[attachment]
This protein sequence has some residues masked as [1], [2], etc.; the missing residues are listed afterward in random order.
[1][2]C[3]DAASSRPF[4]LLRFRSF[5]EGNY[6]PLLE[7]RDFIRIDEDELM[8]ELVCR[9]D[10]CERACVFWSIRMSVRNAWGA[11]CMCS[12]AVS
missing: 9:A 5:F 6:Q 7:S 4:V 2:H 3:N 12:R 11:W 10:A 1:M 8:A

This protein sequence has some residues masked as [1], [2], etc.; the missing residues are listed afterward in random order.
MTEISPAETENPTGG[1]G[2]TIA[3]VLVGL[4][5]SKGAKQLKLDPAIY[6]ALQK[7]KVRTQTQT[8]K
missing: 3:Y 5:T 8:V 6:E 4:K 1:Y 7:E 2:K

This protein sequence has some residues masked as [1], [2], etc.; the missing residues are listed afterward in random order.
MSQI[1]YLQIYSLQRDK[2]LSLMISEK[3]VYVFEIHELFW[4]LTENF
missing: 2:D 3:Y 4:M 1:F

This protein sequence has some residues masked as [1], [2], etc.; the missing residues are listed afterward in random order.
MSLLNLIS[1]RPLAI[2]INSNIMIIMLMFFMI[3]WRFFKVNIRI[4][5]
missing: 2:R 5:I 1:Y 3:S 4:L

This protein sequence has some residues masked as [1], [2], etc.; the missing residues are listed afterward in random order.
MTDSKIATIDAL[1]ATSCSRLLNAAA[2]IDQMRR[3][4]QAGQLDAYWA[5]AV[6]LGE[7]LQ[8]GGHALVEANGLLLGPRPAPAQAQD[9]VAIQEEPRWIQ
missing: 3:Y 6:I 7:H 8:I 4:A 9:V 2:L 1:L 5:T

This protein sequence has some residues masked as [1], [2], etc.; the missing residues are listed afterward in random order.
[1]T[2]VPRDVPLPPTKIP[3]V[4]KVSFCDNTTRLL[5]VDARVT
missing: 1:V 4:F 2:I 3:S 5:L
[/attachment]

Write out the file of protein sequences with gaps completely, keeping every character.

This protein sequence has some residues masked as [1], [2], etc.; the missing residues are listed afterward in random order.
[1][2]C[3]DAASSRPF[4]LLRFRSF[5]EGNY[6]PLLE[7]RDFIRIDEDELM[8]ELVCR[9]D[10]CERACVFWSIRMSVRNAWGA[11]CMCS[12]AVS
missing: 9:A 5:F 6:Q 7:S 4:V 2:H 3:N 12:R 11:W 10:A 1:M 8:A

This protein sequence has some residues masked as [1], [2], etc.; the missing residues are listed afterward in random order.
MTEISPAETENPTGG[1]G[2]TIA[3]VLVGL[4][5]SKGAKQLKLDPAIY[6]ALQK[7]KVRTQTQT[8]K
missing: 3:Y 5:T 8:V 6:E 4:K 1:Y 7:E 2:K

This protein sequence has some residues masked as [1], [2], etc.; the missing residues are listed afterward in random order.
MSQI[1]YLQIYSLQRDK[2]LSLMISEK[3]VYVFEIHELFW[4]LTENF
missing: 2:D 3:Y 4:M 1:F

This protein sequence has some residues masked as [1], [2], etc.; the missing residues are listed afterward in random order.
MSLLNLIS[1]RPLAI[2]INSNIMIIMLMFFMI[3]WRFFKVNIRI[4][5]
missing: 2:R 5:I 1:Y 3:S 4:L

This protein sequence has some residues masked as [1], [2], etc.; the missing residues are listed afterward in random order.
MTDSKIATIDAL[1]ATSCSRLLNAAA[2]IDQMRR[3][4]QAGQLDAYWA[5]AV[6]LGE[7]LQ[8]GGHALVEANGLLLGPRPAPAQAQD[9]VAIQEEPRWIQ
missing: 3:Y 6:I 7:H 8:I 4:A 9:V 2:L 1:L 5:T

This protein sequence has some residues masked as [1], [2], etc.; the missing residues are listed afterward in random order.
[1]T[2]VPRDVPLPPTKIP[3]V[4]KVSFCDNTTRLL[5]VDARVT
missing: 1:V 4:F 2:I 3:S 5:L